Two Pickaway County properties were recently added to AOA’s Big Darby Creek Conservation Corridor. Big Darby Creek is a National and State designated Scenic River that is recognized as one of the most diverse waterways in the Midwest. Through this Initiative, AOA seeks to preserve riparian properties and to create a continuous corridor of connected conservation lands to safeguard water quality, natural habitat and scenic qualities of the river.
AOA recently closed on the 276-acre Fickardt Farm property located on the west side of the Big Darby, between Circleville and Darbyville. This site will protect 4,440 linear feet of riparian corridor along the river.
AOA previously acquired Mishe Moneto, a 255-acre property along Big Darby Creek adjacent to Darbyville. This property includes 1.8 miles of riparian frontage along the river which is home to numerous species of mussels including five that have been listed as threatened and/or endangered. Recent bat studies along the Big Darby identified a number of trees supporting summer maternity colonies of endangered Indiana Bats on these properties.
AOA Conserves Hocking Canal Lock
Appalachia Ohio Alliance (AOA) partnered with the Canal Society of Ohio to preserve old Hocking Canal Lock No. 8 and a section of the canal in Fairfield County. The Canal Society donated funds to help purchase the canal structure while AOA utilized Clean Ohio grant funds to purchase the canal property. AOA is very grateful to Ronnie and Rita Williams who owned the lock for their interest in preserving this piece of local heritage and saving it from demolition. This property is part of AOA’s Hocking Canal Heritage Corridor Initiative.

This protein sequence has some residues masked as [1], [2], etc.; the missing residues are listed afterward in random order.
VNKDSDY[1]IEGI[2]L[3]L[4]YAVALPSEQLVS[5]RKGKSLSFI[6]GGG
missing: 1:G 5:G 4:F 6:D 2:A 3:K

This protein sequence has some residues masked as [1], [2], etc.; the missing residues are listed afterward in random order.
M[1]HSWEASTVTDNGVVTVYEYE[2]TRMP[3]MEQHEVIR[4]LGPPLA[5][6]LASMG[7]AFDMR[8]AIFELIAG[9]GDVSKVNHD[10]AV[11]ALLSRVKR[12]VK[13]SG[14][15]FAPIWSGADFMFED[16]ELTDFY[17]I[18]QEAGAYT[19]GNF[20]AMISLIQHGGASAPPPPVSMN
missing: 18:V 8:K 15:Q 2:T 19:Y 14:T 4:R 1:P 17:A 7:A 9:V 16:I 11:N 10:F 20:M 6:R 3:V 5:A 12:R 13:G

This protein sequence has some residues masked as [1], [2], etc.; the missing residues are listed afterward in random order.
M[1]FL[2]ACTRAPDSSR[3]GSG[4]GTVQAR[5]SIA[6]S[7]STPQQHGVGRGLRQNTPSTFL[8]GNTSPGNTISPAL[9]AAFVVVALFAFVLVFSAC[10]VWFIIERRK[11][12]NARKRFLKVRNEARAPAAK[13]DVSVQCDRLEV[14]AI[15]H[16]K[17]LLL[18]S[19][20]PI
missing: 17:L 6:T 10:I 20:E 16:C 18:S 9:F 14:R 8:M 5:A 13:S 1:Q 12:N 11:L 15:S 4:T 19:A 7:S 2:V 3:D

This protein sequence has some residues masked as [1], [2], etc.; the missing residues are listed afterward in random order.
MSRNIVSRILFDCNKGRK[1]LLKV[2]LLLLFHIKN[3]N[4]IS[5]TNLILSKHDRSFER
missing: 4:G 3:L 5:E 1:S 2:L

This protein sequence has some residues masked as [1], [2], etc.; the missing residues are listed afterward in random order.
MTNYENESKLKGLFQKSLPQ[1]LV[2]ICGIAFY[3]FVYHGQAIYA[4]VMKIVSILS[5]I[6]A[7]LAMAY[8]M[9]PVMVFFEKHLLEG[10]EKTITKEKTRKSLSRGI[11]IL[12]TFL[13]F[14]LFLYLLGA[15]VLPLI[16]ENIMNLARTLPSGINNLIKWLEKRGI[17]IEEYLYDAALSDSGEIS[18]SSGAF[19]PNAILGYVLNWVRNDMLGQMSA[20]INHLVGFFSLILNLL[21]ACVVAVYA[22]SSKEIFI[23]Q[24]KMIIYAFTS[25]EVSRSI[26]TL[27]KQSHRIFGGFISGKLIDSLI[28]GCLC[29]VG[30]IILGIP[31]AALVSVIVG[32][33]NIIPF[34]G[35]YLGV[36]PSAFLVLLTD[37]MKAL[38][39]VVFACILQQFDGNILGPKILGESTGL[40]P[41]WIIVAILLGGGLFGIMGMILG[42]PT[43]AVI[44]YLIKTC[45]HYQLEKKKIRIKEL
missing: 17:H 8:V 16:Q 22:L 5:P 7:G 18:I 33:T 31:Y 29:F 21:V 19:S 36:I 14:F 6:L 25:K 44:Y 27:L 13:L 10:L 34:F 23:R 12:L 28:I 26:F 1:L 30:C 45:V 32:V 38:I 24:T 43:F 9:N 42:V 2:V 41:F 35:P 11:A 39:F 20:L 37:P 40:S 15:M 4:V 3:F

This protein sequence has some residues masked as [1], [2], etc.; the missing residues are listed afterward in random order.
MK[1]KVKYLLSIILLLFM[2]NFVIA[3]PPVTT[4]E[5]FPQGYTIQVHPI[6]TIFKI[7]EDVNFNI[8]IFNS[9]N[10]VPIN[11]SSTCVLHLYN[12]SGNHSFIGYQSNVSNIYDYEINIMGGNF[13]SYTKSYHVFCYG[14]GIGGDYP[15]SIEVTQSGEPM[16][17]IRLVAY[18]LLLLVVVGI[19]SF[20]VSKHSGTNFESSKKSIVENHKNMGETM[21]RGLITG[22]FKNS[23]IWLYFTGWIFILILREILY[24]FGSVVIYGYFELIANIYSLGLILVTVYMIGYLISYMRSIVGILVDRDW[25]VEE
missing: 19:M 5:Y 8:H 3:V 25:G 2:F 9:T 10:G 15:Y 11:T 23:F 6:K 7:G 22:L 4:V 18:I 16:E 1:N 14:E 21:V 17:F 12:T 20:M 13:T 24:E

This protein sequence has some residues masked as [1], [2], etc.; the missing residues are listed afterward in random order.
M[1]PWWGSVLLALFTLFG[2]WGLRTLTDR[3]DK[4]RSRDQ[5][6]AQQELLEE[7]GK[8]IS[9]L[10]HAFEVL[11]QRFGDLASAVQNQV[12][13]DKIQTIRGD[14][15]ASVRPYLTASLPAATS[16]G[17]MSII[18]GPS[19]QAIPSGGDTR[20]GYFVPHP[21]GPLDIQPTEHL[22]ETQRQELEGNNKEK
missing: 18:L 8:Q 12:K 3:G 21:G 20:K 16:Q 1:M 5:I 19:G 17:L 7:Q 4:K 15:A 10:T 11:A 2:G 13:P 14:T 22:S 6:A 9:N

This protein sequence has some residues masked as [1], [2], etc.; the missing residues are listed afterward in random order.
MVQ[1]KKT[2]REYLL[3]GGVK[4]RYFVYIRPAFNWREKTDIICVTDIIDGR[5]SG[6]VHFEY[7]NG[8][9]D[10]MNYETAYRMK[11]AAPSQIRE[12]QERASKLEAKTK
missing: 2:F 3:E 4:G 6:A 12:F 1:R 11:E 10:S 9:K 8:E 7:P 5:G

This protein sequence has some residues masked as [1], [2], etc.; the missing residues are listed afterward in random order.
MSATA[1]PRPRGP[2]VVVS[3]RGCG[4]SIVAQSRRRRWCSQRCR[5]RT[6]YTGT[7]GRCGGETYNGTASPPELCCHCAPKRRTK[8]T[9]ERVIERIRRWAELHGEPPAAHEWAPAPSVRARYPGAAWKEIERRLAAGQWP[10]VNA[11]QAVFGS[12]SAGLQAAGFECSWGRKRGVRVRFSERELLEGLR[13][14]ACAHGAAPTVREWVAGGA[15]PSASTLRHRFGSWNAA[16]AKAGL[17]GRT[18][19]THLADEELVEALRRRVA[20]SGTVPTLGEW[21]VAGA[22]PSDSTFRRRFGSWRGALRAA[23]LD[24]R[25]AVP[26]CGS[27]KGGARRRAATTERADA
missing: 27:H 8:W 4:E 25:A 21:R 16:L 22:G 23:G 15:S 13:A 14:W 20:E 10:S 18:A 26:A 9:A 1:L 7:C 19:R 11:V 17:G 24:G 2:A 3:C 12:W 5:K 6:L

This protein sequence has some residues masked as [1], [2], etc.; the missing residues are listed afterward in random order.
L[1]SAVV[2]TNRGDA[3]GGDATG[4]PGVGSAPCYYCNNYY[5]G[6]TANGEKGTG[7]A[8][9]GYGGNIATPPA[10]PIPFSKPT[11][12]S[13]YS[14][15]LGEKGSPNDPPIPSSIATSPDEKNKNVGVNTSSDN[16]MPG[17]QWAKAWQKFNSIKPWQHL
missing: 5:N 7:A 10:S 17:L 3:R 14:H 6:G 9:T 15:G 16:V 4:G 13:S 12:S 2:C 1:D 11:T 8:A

AOA Partners in Ohio Bat Conservation Project
Over 500 Acres to be Conserved
Appalachia Ohio Alliance (AOA) is partnering with several compatible organizations to increase habitat for rare bats in Ohio. A project team, led by prime consultant EnviroScience, Inc., a regional environmental consulting and restoration firm, was selected by the Ohio Department of Transportation (ODOT) to carry out a $5.0 million contract for bat mitigation activities in their Western Management Unit (WMU). AOA and The Conservation Fund, a respected nation-wide conservation organization, are key team members along with several subconsultants.
Indiana Bat in flight with Grasshopper meal.
Appalachia Ohio Alliance is dedicated to the conservation and stewardship of our land and water as sustainable natural resources that are an asset and a legacy for our community
Appalachia Ohio Alliance is a regional non-profit conservancy dedicated to the conservation of land and water resources in central and southeastern Ohio. Find out how you can help our efforts.
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When we consider what it took to create this landscape, we must also consider what we can do to insure that future generations will also be able to marvel at its beauty.
The scenic views, diversity of plants and wildlife, and quiet times in the country will all be enhanced by the security of knowing that things can stay this way into the future.
In the end, I decided to sell my property to AOA because I love it so much. It was hard to part with it – but I am not really parting with it – it is there forever thanks to AOA.